The movie business can often be cutthroat. But this Oscar season may be most distinct for the number of loyal friendships that have imprinted on the nominated works.
Whether it’s the longstanding collaboration between “La La Land’s” director
One of those is the 13-year collaboration between director
Laxton and Jenkins attended Florida State University at the same time and have worked together ever since. And it should be noted that Adele Romanski, also a Florida State alum and Laxton's wife, is a producer on "Moonlight." For this particular film, Laxton had to find a way to portray three eras in the life of its main character, Chiron (played chronologically by Alex Hibbert, Ashton Sanders and Trevante Rhodes), with Miami as a backdrop.
"The big rooted concept behind the visual approach to the film was this idea of immersiveness and this idea of subjective perspectives," Laxton says. "The attempt was to create a visual language that put the audience directly in the experience of Chiron. There's even moments when he looks into a lens and breaks that fourth wall, and you have characters even speaking into the lens at times.
"The naturalism and that realism in the film comes directly from shooting in Miami specifically, in real locations."
Laxton and Jenkins collaborated on a number of standout moments, including Juan (Mahershala Ali) teaching "Little" Chiron (Hibbert) how to swim in the ocean and the shot of Chiron's drug-addicted mother, Paula (Naomie Harris), screaming in slow motion against the pink neon light spilling out behind her. But there is one remarkable scene that wowed even the most astute cinephiles. In the film's second act, a teenage Chiron (Sanders) has a life-changing moment with his friend Kevin (Jharrel Jerome) on South Beach under the light of the moon. It was shot on the beach at night and Laxton says it was the one scene he was most nervous about.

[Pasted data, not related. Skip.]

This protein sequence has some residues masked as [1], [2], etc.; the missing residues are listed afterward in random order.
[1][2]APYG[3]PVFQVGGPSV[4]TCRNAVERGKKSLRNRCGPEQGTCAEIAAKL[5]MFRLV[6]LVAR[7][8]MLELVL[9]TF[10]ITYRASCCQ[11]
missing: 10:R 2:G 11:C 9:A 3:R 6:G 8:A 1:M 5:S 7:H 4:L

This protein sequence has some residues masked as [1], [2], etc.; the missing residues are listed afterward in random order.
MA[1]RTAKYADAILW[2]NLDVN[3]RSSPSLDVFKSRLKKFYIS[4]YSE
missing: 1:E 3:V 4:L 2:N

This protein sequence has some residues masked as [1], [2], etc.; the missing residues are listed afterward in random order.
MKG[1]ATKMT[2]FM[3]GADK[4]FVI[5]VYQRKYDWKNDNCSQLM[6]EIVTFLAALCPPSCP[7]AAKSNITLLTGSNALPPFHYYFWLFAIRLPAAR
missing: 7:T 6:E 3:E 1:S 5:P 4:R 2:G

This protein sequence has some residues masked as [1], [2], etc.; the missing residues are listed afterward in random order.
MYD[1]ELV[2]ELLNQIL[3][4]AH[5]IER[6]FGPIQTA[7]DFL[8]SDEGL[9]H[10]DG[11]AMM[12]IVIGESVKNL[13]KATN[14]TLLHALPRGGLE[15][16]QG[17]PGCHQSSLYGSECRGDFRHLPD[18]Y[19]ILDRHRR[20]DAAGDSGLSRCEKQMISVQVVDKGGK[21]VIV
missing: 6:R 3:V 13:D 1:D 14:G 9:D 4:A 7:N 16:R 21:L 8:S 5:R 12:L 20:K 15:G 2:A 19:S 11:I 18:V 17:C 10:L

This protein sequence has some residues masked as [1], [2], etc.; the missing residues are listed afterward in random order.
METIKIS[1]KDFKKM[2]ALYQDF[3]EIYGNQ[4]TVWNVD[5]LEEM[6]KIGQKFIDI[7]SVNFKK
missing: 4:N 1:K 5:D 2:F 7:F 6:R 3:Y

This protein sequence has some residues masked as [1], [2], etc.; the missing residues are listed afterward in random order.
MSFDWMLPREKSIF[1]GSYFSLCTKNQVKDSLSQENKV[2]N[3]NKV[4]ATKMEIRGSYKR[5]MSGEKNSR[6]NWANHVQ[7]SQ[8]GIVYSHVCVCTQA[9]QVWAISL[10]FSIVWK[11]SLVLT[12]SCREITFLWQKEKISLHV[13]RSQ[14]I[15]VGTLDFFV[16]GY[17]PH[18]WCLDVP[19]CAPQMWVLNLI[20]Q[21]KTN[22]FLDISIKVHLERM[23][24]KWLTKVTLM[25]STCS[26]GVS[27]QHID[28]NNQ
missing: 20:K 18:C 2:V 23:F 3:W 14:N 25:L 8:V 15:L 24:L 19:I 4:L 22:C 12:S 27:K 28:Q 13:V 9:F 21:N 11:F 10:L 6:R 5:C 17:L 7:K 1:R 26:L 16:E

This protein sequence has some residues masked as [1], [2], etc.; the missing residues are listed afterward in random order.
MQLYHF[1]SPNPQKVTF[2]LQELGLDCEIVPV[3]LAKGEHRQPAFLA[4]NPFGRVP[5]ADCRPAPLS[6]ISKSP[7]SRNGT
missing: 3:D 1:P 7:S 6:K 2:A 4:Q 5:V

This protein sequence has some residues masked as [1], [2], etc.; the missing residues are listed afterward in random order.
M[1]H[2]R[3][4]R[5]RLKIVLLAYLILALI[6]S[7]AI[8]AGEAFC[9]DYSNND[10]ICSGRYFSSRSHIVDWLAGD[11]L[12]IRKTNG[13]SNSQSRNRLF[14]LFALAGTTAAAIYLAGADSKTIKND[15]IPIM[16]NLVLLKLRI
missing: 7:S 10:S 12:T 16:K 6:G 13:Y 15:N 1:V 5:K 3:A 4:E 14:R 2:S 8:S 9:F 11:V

"It's rare when you approach a film when one of the most important scenes in the film is also the most challenging," Laxton says. "I was very apprehensive about it and knew a great deal of forethought and planning and resources had to be allocated to that scene."
The problem? The beach had no man-made lights illuminating it. Laxton remembers Jenkins had been certain they'd have enough ambient light spilling from the nearby clubs and hotels and bars. That wasn't the case.
"In the end, with my meter, nothing was reading. I knew then I needed to provide everything if it was going to be photographable within the scene," Laxton says. "Which was daunting, but at the same time, in some respects, very creatively freeing too, because now we can invent what moonlight looks like for us in the film. Obviously, it's the name of the movie. It's an incredibly important image in the film. It evokes a tonality and an emotional chord that is not only important but lays the groundwork for so much emotional value that comes throughout the film."
The solution came in the form of a large soft box with 14 LED lights known as flo flos that was suspended over the actors. Because it was exceptionally windy during the beach shoot the box was only about 12 feet off the ground. That caused Laxton to have to dim the lights more than he expected, which, "in the end, actually created a very different quality of light that worked really well for us."
After almost a decade as a professional cinematographer, "Moonlight" has become Laxton's calling card and he's been rewarded with his first Oscar and American Society of Cinematographers Award nominations. But finding the right next project is more important to him than landing a guaranteed blockbuster.
"'Moonlight' wanted from me what my voice is, I think, on some level. I found that with 'Moonlight' and I found that with Barry. Finding that with a director is super special," Laxton says. "While I've seen and read some fantastic screenplays and met with some directors that I'm massive fans of, I need that next movie to need something from me that I want to give."